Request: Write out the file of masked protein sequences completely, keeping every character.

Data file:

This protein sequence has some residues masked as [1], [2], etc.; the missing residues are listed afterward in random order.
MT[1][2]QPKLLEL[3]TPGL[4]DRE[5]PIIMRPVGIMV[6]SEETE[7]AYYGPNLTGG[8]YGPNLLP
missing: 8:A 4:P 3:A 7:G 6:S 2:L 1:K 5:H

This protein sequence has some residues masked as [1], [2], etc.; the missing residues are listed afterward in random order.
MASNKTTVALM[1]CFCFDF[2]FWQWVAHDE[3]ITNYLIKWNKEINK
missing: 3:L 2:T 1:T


This protein sequence has some residues masked as [1], [2], etc.; the missing residues are listed afterward in random order.
MT[1][2]QPKLLEL[3]TPGL[4]DRE[5]PIIMRPVGIMV[6]SEETE[7]AYYGPNLTGG[8]YGPNLLP
missing: 8:A 4:P 3:A 7:G 6:S 2:L 1:K 5:H

This protein sequence has some residues masked as [1], [2], etc.; the missing residues are listed afterward in random order.
MASNKTTVALM[1]CFCFDF[2]FWQWVAHDE[3]ITNYLIKWNKEINK
missing: 3:L 2:T 1:T